McGruber writes "Gigaom's Jeff John Roberts reports that Martha Stewart Living Omnimedia, Inc. (MSLO) has filed a lawsuit against Lodsys, a shell company that gained infamy two years ago by launching a wave of legal threats against small app makers, demanding they pay for using basic internet technology like in-app purchases or feedback surveys. In the complaint filed this week in federal court in Wisconsin, Martha Stewart Living Omnimedia asked a judge to declare that four magazine iPad apps are not infringing Lodsys' patents, and that the patents are invalid because the so-called inventions are not new. The complaint explained how Lodsys invited the company to 'take advantage of our program' by buying licenses at $5,000 apiece. It also calls the Wisconsin court's attention to Lodsys' involvement in more than 150 Texas lawsuits. In choosing to sue Lodsys and hopefully crush its patents, Martha Stewart is choosing a far more expensive option than simply paying Lodsys to go away."
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AHuxley writes "With the U.S. trying to understand the domestic role of their foreign intelligence and counterintelligence services in 2013, what can a declassified look back into the 1960s and 1970s add to the ongoing legal debate? Welcome to the world of Interagency Security Classification Appeals Panel and the work done by the National Security Archive at George Washington University. Read how prominent anti-war critics and U.S. senators were tracked, and who was on the late-1960s NSA watch list, from Rev. Martin Luther King to civil rights leader Whitney Young, boxer Muhammad Ali, Tom Wicker, the Washington bureau chief and Washington Post columnist Art Buchwald, and Sen. Howard Baker (R-Tenn.). The NSA was aware of the legality of its work and removed all logos or classification markings, using the term 'For Background Use Only.' Even back then, NSA director at the time, Lew Allen noted: "appeared to be a possible violation of constitutional guarantees" (from page 86 of this PDF). What did the NSA think about signals intelligence sites in your country? See if your country makes the 'indefinite' list on page 392."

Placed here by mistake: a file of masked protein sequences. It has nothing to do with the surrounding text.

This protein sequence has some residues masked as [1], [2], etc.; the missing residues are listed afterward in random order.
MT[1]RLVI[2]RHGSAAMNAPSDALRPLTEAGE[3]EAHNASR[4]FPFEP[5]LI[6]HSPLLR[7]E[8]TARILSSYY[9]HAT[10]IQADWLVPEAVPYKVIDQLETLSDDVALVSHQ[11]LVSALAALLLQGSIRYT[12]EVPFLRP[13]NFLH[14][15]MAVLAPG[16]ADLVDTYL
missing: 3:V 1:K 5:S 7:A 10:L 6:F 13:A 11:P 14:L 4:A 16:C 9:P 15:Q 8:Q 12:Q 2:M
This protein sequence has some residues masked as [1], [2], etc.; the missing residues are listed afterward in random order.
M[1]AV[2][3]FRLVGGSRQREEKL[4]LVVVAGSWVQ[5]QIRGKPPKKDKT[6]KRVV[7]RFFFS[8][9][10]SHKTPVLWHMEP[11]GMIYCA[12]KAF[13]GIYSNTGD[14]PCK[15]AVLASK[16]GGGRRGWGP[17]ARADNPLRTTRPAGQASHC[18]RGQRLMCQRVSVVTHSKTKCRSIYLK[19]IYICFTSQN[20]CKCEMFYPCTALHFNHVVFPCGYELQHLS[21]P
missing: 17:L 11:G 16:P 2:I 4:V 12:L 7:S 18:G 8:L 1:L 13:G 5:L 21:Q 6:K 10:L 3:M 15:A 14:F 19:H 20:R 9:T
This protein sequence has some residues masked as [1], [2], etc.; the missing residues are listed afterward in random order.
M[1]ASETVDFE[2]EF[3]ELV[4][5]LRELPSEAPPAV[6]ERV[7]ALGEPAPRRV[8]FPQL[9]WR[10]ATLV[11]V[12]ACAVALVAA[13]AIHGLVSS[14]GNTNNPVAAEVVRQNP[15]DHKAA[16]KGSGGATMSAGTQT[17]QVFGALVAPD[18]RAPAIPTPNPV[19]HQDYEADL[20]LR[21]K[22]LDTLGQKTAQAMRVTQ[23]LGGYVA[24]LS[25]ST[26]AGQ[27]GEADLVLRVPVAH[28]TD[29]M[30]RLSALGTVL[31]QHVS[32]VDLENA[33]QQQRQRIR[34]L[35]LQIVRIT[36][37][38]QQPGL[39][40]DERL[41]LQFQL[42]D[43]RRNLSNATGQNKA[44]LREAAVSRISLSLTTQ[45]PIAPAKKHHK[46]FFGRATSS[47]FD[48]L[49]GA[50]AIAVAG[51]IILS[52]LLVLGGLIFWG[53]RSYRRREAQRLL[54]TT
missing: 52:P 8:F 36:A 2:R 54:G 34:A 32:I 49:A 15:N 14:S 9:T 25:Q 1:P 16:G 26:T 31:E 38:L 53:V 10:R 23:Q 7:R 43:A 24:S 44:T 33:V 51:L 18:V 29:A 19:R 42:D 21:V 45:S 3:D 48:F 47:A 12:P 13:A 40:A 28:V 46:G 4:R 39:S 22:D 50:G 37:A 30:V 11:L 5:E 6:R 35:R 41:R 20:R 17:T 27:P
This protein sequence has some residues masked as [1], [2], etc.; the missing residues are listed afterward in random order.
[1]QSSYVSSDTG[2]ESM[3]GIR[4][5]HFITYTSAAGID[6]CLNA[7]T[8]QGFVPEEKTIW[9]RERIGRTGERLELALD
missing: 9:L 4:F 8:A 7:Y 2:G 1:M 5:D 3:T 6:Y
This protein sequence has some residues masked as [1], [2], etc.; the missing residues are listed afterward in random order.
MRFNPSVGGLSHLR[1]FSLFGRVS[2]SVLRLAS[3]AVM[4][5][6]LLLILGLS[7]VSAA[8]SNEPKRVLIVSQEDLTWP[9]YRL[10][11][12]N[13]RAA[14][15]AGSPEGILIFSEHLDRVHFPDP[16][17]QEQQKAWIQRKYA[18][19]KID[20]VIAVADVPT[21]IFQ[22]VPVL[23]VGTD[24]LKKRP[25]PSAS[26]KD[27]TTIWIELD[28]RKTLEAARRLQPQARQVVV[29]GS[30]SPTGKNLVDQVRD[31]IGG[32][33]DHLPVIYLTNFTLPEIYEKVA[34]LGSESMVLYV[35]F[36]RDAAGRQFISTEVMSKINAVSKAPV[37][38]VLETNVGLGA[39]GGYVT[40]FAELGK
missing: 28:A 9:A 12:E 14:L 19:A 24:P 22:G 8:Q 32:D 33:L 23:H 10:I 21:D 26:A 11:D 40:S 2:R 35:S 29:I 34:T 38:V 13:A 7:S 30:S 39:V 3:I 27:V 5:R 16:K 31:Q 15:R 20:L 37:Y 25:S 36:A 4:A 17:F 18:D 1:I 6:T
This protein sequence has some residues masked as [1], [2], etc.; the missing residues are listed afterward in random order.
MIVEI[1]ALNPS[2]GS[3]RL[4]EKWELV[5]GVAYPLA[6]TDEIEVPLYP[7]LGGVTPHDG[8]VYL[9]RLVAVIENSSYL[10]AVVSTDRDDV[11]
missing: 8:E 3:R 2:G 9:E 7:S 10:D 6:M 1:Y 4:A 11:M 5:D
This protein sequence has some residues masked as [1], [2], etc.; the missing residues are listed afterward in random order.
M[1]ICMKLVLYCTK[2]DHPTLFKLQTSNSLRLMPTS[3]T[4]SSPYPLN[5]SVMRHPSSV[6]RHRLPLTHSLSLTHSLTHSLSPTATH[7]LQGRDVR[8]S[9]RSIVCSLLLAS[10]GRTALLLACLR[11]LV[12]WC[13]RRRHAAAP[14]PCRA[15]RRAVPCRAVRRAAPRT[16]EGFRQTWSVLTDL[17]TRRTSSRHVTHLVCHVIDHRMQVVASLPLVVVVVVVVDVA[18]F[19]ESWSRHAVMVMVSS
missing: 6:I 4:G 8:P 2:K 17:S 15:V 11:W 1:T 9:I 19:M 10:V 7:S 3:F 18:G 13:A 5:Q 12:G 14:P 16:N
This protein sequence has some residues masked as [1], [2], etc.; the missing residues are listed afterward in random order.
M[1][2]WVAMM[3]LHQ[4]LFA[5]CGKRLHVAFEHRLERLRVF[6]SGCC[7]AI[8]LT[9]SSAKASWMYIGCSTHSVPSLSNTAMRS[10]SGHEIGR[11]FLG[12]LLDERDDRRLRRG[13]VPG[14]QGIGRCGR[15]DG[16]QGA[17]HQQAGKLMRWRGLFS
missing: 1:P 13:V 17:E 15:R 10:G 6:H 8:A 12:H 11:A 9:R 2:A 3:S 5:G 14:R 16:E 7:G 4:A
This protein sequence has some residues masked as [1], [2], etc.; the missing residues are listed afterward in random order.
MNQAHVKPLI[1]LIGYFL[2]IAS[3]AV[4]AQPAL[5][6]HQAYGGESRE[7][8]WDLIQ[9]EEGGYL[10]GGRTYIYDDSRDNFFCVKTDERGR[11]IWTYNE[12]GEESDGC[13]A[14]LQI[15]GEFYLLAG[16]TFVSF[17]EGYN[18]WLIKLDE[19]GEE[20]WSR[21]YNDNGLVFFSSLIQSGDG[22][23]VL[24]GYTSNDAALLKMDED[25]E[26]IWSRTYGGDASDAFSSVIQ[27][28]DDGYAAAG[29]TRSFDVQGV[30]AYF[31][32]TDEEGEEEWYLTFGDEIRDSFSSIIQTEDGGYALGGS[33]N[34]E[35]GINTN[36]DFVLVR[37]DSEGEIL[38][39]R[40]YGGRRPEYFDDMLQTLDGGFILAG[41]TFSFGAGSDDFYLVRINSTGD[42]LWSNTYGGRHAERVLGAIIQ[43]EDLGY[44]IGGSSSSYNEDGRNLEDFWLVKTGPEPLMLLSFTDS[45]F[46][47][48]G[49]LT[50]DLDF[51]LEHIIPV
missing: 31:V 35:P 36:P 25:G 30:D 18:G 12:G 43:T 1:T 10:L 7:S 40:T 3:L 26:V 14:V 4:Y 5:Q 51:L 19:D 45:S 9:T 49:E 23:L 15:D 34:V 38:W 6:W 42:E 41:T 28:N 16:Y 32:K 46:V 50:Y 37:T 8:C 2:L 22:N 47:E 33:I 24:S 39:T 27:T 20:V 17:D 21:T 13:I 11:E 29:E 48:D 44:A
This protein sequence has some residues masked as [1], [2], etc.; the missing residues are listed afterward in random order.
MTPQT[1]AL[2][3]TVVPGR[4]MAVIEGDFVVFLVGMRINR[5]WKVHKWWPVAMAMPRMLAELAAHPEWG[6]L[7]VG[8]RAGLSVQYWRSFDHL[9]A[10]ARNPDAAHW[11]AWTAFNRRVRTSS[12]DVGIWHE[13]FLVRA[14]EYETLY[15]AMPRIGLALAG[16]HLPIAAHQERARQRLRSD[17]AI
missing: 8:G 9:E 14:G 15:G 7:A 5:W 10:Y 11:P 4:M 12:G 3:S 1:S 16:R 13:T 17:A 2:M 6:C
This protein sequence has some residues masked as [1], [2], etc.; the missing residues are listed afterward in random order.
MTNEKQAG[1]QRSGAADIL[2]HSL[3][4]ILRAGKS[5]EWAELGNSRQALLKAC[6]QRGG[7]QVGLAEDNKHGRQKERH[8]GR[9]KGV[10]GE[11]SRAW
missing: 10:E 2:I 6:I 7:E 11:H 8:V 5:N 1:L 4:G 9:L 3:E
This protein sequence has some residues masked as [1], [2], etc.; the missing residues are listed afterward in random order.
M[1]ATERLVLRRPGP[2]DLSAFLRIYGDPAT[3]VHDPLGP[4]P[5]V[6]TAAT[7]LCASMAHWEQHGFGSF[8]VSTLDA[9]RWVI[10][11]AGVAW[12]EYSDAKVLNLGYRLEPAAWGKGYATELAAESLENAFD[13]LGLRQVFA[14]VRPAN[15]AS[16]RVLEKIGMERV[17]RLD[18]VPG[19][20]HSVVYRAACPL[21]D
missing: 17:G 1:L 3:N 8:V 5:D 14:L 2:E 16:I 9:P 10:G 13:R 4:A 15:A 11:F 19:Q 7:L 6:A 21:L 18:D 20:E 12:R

Lasrick writes "Motherboard's Africa correspondent, Amanda Sperber, has a great piece on how protesters in Sudan are getting around the government's shutdown of the internet. Quoting: 'Since Wednesday afternoon, Sudan's internet has been sporadically shut off amid a fifth day of protests against President Omar al Bashir's regime. Despite the attempt to cut off communications and limit organization and reporting on the ground, a group of tech-savvy people based in Khartoum have developed a map for recording key data about the protests that's powered by cell networks. '"
bednarz writes "In four days, the health insurance marketplaces mandated by the Obama administration's Affordable Care Act are scheduled to open for business. Yet even before the sites launch, problems are emerging. Final security testing of the federal data hub isn't slated to happen until Sept. 30, one day before the rollout. Lawmakers have raised significant concerns about the ability of the system to protect personal health records and other private information. 'Lots and lots of late nights and weekends as people get ready for go-live,' says Patrick Howard, who leads Deloitte Consulting's public sector state health care practice."